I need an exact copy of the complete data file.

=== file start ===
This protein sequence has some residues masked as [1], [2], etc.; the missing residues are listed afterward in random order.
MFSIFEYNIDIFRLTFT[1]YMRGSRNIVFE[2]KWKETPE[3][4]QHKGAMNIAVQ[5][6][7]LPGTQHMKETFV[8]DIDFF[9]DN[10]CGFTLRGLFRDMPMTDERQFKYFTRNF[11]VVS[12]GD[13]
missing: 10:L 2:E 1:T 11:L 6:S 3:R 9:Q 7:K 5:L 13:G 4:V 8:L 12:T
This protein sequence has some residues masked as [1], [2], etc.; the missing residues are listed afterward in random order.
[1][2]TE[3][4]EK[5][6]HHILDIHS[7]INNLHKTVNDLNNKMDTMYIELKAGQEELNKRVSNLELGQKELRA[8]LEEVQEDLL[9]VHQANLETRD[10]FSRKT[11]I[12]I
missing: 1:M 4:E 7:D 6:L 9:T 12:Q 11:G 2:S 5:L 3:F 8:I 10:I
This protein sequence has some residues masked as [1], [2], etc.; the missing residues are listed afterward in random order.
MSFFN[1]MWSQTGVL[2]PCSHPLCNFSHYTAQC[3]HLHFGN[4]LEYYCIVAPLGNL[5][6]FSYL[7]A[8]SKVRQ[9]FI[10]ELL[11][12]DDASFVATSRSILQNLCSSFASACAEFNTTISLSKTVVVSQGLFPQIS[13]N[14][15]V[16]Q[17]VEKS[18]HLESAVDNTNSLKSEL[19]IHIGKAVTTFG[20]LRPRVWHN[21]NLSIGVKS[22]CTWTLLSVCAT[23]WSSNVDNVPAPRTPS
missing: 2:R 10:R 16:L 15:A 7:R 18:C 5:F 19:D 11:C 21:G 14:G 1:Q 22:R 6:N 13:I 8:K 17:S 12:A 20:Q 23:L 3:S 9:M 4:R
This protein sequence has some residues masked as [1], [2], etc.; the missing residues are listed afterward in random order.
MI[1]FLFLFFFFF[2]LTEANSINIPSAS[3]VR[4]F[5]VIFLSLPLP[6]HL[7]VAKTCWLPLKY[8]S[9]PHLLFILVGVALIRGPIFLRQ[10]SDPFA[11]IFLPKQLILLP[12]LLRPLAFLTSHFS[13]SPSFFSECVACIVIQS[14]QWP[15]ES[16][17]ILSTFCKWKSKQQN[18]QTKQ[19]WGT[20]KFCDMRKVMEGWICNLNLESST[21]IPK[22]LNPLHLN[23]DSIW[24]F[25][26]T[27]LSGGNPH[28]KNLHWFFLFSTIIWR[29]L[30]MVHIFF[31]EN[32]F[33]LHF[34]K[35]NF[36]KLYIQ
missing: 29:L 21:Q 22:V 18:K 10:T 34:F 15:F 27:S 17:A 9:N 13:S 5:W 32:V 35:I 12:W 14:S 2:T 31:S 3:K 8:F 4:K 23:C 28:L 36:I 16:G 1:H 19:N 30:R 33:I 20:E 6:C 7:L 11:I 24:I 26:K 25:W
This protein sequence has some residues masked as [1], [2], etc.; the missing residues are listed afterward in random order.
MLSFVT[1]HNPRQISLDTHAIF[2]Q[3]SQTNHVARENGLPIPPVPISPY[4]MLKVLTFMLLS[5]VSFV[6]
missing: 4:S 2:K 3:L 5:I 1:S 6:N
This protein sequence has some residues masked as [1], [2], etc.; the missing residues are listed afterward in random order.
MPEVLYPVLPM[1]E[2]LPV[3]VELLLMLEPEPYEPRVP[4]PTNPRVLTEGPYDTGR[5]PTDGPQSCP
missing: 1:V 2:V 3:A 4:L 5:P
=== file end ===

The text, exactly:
This protein sequence has some residues masked as [1], [2], etc.; the missing residues are listed afterward in random order.
MFSIFEYNIDIFRLTFT[1]YMRGSRNIVFE[2]KWKETPE[3][4]QHKGAMNIAVQ[5][6][7]LPGTQHMKETFV[8]DIDFF[9]DN[10]CGFTLRGLFRDMPMTDERQFKYFTRNF[11]VVS[12]GD[13]
missing: 10:L 2:E 1:T 11:L 6:S 3:R 9:Q 7:K 5:L 13:G 4:V 8:L 12:T
This protein sequence has some residues masked as [1], [2], etc.; the missing residues are listed afterward in random order.
[1][2]TE[3][4]EK[5][6]HHILDIHS[7]INNLHKTVNDLNNKMDTMYIELKAGQEELNKRVSNLELGQKELRA[8]LEEVQEDLL[9]VHQANLETRD[10]FSRKT[11]I[12]I
missing: 1:M 4:E 7:D 6:L 9:T 12:Q 11:G 2:S 5:L 3:F 8:I 10:I
This protein sequence has some residues masked as [1], [2], etc.; the missing residues are listed afterward in random order.
MSFFN[1]MWSQTGVL[2]PCSHPLCNFSHYTAQC[3]HLHFGN[4]LEYYCIVAPLGNL[5][6]FSYL[7]A[8]SKVRQ[9]FI[10]ELL[11][12]DDASFVATSRSILQNLCSSFASACAEFNTTISLSKTVVVSQGLFPQIS[13]N[14][15]V[16]Q[17]VEKS[18]HLESAVDNTNSLKSEL[19]IHIGKAVTTFG[20]LRPRVWHN[21]NLSIGVKS[22]CTWTLLSVCAT[23]WSSNVDNVPAPRTPS
missing: 2:R 10:R 16:L 15:A 7:R 18:C 5:F 19:D 11:C 21:G 14:G 1:Q 22:R 6:N 13:I 8:K 17:S 12:A 20:Q 23:L 3:S 9:M 4:R
This protein sequence has some residues masked as [1], [2], etc.; the missing residues are listed afterward in random order.
MI[1]FLFLFFFFF[2]LTEANSINIPSAS[3]VR[4]F[5]VIFLSLPLP[6]HL[7]VAKTCWLPLKY[8]S[9]PHLLFILVGVALIRGPIFLRQ[10]SDPFA[11]IFLPKQLILLP[12]LLRPLAFLTSHFS[13]SPSFFSECVACIVIQS[14]QWP[15]ES[16][17]ILSTFCKWKSKQQN[18]QTKQ[19]WGT[20]KFCDMRKVMEGWICNLNLESST[21]IPK[22]LNPLHLN[23]DSIW[24]F[25][26]T[27]LSGGNPH[28]KNLHWFFLFSTIIWR[29]L[30]MVHIFF[31]EN[32]F[33]LHF[34]K[35]NF[36]KLYIQ
missing: 29:L 21:Q 22:V 18:K 10:T 34:F 15:F 27:S 17:A 9:N 13:S 5:W 32:V 35:I 12:W 14:S 2:T 31:S 3:K 8:F 4:K 23:C 28:L 36:I 16:G 1:H 19:N 30:R 33:I 20:E 6:C 7:L 11:I 24:I 26:K 25:W
This protein sequence has some residues masked as [1], [2], etc.; the missing residues are listed afterward in random order.
MLSFVT[1]HNPRQISLDTHAIF[2]Q[3]SQTNHVARENGLPIPPVPISPY[4]MLKVLTFMLLS[5]VSFV[6]
missing: 4:S 2:K 3:L 5:I 1:S 6:N
This protein sequence has some residues masked as [1], [2], etc.; the missing residues are listed afterward in random order.
MPEVLYPVLPM[1]E[2]LPV[3]VELLLMLEPEPYEPRVP[4]PTNPRVLTEGPYDTGR[5]PTDGPQSCP
missing: 1:V 2:V 3:A 4:L 5:P